3. In an October 15th, 1974 letter to Joan from her friend, film historian Jeanine Basinger, Basinger responds to a comment Joan made to her by letter regarding the Rainbow Room party and Springer. The content appears to confirm the story of Springer publicly announcing Joan as the hostess of the Rainbow Room party before receiving her response to the request. Basinger writes: "I am deeply shocked at what was done to you regarding the Springer event. What nerve! How does he keep clients if this is how he operates? I just can't believe sometimes how insensitive people are to one another...how greedy for things to be done FOR THEM...and how lacking they are about returning these small favors.
September 24-27: Following Joan's distaste for how she looks in photographs taken of her at the Rainbow Room book publication party on September 23rd, she cancels all public appearances for the remainder of the year. (Source: "Joan Crawford" by Bob Thomas)
Late September: Joan dines at the 21 Club in Manhattan, New York. During the meal, Joan tells Jack O'Brian about the Rainbow Room party.
October 21: Joan has lunch in her apartment with her daughter, Cathy, and son in law, Jerome LaLonde.
October 25: Joan declines an invitation to appear on this date as the guest of honor at the National Bottler's Convention in San Francisco, California.
November: Joan meets with British producer Charles Castle and views a private screening of Castle's "This is Noel," an autobiographical film on Noel Coward.
Castle brings the film to the US to be viewed by Joan, Merle Oberon, Raymond Massey, Barbara Rush and Larry Hagman.
November 15: Joan had previously canceled a scheduled appearance for this date to be a model at the Children To Children Foundation benefit given by the Mental Retardation Institute of New York. The event is held at the Waldorf Astoria in Manhattan, New York. Among the models are; Ruby Keeler, Paulette Goddard, Alexis Smith and Raquel Welch.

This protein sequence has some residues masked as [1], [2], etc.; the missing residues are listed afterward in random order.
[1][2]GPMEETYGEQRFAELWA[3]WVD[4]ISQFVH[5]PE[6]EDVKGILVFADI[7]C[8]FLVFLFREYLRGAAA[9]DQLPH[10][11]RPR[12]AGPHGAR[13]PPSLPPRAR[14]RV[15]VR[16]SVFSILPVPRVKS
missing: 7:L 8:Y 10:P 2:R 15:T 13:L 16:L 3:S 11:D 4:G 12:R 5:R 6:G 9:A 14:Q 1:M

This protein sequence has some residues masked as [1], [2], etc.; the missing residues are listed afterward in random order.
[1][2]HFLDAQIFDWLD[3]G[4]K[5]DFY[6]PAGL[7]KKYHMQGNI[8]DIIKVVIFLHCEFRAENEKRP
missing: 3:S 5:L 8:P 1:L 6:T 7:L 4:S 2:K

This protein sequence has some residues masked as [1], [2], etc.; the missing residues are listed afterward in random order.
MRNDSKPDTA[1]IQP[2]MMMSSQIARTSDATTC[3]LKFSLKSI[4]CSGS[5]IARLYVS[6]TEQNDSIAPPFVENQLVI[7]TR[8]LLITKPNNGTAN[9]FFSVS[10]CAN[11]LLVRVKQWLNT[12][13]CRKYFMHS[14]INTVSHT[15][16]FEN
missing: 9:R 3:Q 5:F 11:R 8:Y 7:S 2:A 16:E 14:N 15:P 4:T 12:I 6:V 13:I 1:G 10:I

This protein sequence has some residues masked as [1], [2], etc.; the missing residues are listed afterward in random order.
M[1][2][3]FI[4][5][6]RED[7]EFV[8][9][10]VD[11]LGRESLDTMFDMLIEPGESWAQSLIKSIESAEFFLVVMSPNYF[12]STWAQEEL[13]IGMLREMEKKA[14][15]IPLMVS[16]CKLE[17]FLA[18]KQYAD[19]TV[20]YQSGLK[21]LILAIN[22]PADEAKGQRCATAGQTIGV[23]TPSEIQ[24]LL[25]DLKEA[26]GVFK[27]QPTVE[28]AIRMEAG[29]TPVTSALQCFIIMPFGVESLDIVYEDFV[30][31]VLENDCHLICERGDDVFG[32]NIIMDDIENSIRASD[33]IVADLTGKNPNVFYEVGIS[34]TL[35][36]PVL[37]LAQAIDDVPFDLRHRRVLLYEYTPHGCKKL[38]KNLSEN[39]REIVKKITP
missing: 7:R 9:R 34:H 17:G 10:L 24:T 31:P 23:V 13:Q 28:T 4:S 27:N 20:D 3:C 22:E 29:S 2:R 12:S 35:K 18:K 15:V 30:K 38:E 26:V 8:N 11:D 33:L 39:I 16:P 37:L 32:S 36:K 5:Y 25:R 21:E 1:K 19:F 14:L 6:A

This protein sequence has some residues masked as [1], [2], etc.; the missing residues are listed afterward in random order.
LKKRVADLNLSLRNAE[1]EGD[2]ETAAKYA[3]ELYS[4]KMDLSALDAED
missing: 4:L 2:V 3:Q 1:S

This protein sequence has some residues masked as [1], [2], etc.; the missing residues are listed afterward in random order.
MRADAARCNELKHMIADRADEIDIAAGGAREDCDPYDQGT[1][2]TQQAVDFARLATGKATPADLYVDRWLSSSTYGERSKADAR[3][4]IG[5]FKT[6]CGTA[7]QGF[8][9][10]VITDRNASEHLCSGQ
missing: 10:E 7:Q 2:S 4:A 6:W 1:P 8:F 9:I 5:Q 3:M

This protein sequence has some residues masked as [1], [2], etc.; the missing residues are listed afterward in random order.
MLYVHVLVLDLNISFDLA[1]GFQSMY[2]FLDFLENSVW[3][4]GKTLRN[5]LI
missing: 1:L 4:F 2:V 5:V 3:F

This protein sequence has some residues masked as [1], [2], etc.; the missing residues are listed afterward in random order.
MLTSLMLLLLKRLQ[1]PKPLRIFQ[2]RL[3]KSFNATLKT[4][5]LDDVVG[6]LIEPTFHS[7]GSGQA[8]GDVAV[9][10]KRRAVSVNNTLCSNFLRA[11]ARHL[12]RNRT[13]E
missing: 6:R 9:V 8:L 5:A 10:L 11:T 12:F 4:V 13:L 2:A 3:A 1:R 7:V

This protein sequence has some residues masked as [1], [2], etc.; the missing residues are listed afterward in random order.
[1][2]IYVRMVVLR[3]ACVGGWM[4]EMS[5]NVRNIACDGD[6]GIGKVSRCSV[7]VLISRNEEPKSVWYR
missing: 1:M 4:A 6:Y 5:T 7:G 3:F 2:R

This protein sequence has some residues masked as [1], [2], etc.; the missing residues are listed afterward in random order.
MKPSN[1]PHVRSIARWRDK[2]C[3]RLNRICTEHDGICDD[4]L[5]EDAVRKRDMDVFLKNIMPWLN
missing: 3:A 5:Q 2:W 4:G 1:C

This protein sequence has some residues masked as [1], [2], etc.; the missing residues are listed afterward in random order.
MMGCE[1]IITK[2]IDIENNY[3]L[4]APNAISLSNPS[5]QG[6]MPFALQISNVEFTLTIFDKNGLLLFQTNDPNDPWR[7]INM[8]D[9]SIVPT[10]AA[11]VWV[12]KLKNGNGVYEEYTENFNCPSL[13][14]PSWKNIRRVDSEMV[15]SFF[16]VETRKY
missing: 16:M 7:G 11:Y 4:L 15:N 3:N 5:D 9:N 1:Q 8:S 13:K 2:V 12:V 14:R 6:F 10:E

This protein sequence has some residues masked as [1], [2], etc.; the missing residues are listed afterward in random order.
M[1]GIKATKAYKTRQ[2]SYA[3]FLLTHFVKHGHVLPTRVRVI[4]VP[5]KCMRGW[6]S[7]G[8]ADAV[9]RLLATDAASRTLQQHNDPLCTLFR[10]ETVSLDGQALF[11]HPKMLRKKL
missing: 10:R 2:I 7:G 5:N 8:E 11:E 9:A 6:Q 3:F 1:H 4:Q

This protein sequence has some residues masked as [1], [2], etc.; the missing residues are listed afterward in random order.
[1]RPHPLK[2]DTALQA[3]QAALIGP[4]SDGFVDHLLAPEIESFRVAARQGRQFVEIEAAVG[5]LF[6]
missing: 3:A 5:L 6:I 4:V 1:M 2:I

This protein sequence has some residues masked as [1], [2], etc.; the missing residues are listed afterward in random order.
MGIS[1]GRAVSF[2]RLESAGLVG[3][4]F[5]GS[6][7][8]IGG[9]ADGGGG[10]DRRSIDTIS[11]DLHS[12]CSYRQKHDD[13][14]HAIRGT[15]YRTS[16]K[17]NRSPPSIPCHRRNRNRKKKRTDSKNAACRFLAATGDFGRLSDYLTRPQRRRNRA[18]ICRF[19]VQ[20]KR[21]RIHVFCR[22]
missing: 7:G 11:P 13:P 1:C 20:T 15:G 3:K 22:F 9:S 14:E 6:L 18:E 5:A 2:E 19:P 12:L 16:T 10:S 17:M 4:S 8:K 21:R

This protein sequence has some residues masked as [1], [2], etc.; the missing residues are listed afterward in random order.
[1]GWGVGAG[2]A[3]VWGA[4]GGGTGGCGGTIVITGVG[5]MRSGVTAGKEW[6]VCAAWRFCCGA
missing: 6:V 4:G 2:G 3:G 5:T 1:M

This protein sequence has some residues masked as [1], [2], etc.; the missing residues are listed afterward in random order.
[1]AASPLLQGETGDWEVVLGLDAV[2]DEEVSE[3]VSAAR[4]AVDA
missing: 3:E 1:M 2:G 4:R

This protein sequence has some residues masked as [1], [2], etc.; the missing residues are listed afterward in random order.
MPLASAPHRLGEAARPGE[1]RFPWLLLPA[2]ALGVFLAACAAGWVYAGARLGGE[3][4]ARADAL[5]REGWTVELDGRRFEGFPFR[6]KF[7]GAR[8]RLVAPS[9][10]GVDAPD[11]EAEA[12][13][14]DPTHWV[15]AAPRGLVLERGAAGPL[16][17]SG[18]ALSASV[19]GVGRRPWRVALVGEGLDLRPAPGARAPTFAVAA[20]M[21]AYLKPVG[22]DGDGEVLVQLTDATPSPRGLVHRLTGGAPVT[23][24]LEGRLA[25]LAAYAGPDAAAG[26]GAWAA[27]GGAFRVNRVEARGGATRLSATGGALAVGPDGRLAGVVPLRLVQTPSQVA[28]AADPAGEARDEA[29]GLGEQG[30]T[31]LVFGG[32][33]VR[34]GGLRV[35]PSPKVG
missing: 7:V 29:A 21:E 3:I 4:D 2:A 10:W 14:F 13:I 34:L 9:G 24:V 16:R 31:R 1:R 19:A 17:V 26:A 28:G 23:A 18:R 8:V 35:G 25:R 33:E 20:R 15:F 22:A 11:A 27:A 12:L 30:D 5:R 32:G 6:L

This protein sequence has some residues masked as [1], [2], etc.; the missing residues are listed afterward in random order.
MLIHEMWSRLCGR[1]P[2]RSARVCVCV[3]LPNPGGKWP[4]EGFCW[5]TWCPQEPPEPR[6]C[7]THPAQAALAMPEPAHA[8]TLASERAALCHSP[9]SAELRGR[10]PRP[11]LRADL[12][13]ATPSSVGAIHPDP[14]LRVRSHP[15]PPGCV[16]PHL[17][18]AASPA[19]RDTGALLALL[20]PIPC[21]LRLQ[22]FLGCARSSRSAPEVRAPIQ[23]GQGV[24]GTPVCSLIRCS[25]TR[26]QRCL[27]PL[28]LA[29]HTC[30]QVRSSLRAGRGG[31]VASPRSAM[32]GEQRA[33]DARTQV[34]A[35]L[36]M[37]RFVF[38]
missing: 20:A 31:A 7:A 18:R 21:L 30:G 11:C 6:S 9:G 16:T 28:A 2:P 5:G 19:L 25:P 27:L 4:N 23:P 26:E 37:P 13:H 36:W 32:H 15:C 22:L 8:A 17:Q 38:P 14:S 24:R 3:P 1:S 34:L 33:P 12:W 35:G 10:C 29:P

December: Due to 1974 being the last year Pepsi agrees to finance the expense of Joan's mail postage, she sends out her final Christmas greetings to the thousands of recipients who are on her Christmas greetings list. In the greeting, Joan explains that she will be devoting the time she spends on Christmas greetings to help charities. Joan's friend at Columbia Pictures, Carl Johnes, writes the greeting's message, and it is touched-up by Columbia proof reader, Phillip Anaslone.
December 10: Joan blacks out and falls in her apartment, causing her to badly injure her eye and face. After blacking out, Joan lays on the floor alone and unconscious for an unknown period of time. Joan would later claim the fall was attributed to medication she was taking for a cold, however, following the fall, Joan stops drinking alcohol.
December 17: It's reported Joan has canceled a scheduled Pepsi-Cola function due to a black eye she sustained after a fall.
Mid-December: A Long Island newspaper columnist writes about Joan's bruised face, implying the bruising is due to cosmetic surgery. Joan is angered by the false claim, and attempts to seek out the columnist. (Source: "Crawford: The Last Years" by Carl Johnes)
December 18: It's reported Joan is interested in participating in an autobiographical film and book with British producer Charles Castle. Castle would later publish the book "Joan Crawford: The Raging Star" after Joan's death, claiming, falsely, that the book was authorized by Joan. Joan's estate would later file a claim against Castle and the book's publisher for claiming the biography was "authorized" by Joan when it was not.